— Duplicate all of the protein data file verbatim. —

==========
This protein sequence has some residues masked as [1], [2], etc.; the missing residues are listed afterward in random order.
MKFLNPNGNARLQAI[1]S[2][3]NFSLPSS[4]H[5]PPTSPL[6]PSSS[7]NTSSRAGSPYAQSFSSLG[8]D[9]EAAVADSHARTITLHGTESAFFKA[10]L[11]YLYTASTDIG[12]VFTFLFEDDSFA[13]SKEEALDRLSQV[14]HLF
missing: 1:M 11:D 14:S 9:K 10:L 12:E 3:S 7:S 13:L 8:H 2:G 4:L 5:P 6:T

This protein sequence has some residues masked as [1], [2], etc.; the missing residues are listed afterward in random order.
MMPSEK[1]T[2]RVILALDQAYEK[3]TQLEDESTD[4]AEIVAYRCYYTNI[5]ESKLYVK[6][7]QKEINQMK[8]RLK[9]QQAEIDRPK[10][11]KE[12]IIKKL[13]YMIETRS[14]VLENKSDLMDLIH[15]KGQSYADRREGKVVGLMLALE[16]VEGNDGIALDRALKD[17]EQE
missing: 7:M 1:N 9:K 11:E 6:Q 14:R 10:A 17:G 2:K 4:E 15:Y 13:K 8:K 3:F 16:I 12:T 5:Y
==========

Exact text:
This protein sequence has some residues masked as [1], [2], etc.; the missing residues are listed afterward in random order.
MKFLNPNGNARLQAI[1]S[2][3]NFSLPSS[4]H[5]PPTSPL[6]PSSS[7]NTSSRAGSPYAQSFSSLG[8]D[9]EAAVADSHARTITLHGTESAFFKA[10]L[11]YLYTASTDIG[12]VFTFLFEDDSFA[13]SKEEALDRLSQV[14]HLF
missing: 1:M 11:D 14:S 9:K 10:L 12:E 3:S 7:S 13:L 8:H 2:G 4:L 5:P 6:T

This protein sequence has some residues masked as [1], [2], etc.; the missing residues are listed afterward in random order.
MMPSEK[1]T[2]RVILALDQAYEK[3]TQLEDESTD[4]AEIVAYRCYYTNI[5]ESKLYVK[6][7]QKEINQMK[8]RLK[9]QQAEIDRPK[10][11]KE[12]IIKKL[13]YMIETRS[14]VLENKSDLMDLIH[15]KGQSYADRREGKVVGLMLALE[16]VEGNDGIALDRALKD[17]EQE
missing: 7:M 1:N 9:K 11:E 6:Q 14:R 10:A 17:G 2:K 4:E 15:Y 13:K 8:K 3:F 16:I 12:T 5:Y